"You know I would." I said. I have a habit of bringing a notepad and a pen with me everywhere I go and had pulled it out. As I wrote down the word, Richard unfolded its meaning.

"The Hebrew word 'ezer', or help, is used three different ways in the Old Testament. The first describes God when he helps the Israelites, like in the story of Samuel. The second is used to describe other nations when they strengthen or stand with the Israelites in their time of need." Richard paused to let me finish writing. He continued, "But did you know it is a description of Eve when she was given to Adam?" 

Confused and very curious to know more, I glanced over at my children to make sure they were still playing nicely and in hopes they wouldn't interrupt, "No, how?" I begged, "Tell me more." 

He chuckled, he was in his element. He reminded me of my father when he would say, "I've gotcha where I wantcha, now I'm gonna teacha." 

"Following the creation of Adam," Richard explained, "YaHWeH or Christ said, 'I will make him an ezer kenegedo [or help meet] for him'. (Genesis 2:18) Ezer kenegedo literally means 'a helper like his opposite' today we would say, 'his other half'." Again, he paused. I thought of the implications of Eve being called an ezer and said, "Just as Christ stands with Israel as 'The Helper of Israel' so is Eve stand with Adam as 'The Helper,' am I understanding that correctly?"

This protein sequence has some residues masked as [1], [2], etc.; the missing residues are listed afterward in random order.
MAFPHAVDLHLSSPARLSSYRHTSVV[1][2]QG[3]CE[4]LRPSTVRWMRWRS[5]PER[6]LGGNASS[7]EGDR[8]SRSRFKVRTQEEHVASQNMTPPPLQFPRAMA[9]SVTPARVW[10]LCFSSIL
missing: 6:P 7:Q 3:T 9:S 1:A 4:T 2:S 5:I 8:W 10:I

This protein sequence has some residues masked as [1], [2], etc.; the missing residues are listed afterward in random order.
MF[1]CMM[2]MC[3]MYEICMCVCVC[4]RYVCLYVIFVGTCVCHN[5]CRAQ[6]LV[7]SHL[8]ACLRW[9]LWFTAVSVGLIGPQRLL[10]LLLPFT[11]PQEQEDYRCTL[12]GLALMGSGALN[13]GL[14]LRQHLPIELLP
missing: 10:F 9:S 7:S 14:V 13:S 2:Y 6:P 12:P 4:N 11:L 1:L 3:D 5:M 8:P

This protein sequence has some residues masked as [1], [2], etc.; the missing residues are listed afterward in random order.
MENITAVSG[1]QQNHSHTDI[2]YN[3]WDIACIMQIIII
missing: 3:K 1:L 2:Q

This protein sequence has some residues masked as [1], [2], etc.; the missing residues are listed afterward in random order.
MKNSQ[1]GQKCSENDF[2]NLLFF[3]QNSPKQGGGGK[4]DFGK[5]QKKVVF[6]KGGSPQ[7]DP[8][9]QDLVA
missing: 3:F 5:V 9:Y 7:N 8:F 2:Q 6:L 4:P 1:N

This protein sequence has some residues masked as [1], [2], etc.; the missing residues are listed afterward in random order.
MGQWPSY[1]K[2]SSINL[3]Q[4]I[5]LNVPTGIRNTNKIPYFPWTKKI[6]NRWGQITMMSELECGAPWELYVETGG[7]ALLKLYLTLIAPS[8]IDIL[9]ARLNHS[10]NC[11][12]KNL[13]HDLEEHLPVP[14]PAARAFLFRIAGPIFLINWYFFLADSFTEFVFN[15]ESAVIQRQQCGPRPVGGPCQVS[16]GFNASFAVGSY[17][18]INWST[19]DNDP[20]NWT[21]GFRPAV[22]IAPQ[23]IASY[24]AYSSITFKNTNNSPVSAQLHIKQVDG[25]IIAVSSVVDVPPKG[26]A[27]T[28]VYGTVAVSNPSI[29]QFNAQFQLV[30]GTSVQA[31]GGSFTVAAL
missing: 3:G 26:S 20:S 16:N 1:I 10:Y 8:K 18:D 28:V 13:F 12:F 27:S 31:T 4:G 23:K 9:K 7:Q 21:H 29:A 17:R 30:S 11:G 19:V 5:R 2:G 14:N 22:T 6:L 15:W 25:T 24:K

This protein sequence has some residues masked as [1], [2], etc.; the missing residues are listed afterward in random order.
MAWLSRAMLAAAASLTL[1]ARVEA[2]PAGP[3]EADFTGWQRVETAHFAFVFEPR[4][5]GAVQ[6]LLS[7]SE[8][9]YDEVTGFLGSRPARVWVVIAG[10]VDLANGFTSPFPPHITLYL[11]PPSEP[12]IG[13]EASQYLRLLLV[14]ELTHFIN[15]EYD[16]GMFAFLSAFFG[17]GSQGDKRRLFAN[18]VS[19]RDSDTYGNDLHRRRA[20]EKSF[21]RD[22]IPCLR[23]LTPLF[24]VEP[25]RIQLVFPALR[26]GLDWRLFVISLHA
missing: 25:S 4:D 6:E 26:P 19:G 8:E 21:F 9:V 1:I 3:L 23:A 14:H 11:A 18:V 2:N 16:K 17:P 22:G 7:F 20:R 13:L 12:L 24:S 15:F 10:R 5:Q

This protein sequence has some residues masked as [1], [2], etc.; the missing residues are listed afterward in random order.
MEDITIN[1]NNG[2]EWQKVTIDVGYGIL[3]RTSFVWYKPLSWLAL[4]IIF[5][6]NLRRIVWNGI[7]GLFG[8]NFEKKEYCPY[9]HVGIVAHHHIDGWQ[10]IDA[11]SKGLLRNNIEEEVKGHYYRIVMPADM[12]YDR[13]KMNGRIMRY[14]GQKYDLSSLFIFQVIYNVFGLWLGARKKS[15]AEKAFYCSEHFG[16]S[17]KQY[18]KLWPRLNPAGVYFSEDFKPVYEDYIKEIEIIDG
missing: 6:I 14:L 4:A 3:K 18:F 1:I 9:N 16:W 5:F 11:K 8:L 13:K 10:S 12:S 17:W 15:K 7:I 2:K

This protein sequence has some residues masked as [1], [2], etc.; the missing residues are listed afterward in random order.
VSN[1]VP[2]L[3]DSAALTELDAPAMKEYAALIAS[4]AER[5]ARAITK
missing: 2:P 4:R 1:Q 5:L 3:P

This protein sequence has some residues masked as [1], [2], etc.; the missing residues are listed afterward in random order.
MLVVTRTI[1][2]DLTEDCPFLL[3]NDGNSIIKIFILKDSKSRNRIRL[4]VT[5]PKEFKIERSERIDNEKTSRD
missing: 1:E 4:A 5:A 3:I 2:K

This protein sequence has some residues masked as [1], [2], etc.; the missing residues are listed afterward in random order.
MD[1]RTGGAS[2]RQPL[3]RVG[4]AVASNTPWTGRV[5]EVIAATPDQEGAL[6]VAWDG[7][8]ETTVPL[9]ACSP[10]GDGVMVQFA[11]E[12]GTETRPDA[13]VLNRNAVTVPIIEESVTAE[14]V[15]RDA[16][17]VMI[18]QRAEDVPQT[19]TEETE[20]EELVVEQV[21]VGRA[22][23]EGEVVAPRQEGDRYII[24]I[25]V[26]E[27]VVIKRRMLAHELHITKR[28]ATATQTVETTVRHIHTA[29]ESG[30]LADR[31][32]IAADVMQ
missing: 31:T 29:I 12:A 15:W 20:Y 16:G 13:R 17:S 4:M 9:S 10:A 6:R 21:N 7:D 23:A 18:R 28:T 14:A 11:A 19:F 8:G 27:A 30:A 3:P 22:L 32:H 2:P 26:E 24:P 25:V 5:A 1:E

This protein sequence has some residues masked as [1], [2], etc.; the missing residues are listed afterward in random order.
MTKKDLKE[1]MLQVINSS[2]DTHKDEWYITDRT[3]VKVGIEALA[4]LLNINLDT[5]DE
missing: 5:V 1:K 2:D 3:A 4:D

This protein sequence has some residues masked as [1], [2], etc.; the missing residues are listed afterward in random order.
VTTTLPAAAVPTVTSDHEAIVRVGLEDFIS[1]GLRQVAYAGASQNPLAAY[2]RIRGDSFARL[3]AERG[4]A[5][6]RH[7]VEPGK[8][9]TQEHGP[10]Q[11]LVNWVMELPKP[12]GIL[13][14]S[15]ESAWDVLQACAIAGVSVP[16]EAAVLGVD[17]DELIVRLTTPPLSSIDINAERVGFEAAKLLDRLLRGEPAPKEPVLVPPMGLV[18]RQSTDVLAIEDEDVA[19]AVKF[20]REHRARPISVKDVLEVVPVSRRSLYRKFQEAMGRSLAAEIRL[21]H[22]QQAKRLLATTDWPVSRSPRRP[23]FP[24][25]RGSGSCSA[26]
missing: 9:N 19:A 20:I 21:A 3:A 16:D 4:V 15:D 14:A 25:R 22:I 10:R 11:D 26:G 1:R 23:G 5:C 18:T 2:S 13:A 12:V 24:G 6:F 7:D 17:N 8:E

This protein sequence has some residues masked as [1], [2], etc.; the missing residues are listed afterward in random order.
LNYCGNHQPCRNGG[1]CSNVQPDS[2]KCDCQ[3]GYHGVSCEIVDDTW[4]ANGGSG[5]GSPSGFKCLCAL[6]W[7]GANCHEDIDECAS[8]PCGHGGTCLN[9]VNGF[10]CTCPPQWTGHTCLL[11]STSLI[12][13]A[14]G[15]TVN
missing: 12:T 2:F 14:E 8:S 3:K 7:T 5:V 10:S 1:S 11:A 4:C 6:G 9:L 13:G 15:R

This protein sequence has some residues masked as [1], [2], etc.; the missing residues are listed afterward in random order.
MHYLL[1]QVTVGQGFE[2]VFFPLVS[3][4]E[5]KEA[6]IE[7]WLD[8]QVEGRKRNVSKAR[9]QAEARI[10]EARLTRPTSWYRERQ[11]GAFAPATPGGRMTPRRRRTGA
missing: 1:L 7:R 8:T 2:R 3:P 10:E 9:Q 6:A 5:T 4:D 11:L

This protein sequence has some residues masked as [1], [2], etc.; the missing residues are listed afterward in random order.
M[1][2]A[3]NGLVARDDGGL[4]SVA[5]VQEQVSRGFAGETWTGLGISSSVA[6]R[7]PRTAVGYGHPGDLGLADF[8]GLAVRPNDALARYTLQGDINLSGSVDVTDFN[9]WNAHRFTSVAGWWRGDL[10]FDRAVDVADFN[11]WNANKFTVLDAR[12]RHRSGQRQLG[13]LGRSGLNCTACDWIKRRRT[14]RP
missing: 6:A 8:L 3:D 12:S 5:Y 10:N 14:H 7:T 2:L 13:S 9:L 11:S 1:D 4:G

"Yes, you are."

"Whoa, that sheds new light on their relationship." I was beginning to "see" that I had a blurred vision of them before. 

Richard continued, "Can you imagine Adam and Eve standing side by side celebrating their opportunity to go to earth together? It made them stronger in the war against Satan." he was on a roll, "We are following in their footsteps as couples. When we help God, by remembering who we are, God helps us." 

Our conversation ended there with one of my boys getting tangled in the swing.

That night I wrote in my journal and pondered on how I could help my sons and daughter remember who they are and instill in them the joy I felt at that moment of being on the Lord's side, fighting at the side of my husband for God.

The answer to this piercing question came from another conversation I had with Richard. It was November and were studying the life of the Pilgrims. "I am a direct descendent of William Bradford." I told him proudly. 

"Then we are cousins, because I am too." My heart soared! I had always known we had a connection, now we had a family connection!

"I've been to the obelisk of William Bradford at the top of the beautiful Burial Hill on School Street in Plymouth, Massachusetts."

"You have? Tell me about it!", I insisted. 

Referring back to our previous conversation he said, "it is also an Ebenezer." 

He was a master at creating curiosity. "Don't stop there," I again begged. 

"In 1835 the relatives of William Bradford, erected an eight and half foot granite monument in his honor. You know he was the Pilgrim's governor of Plymouth for 30 years. But did you also know he knew Hebrew?"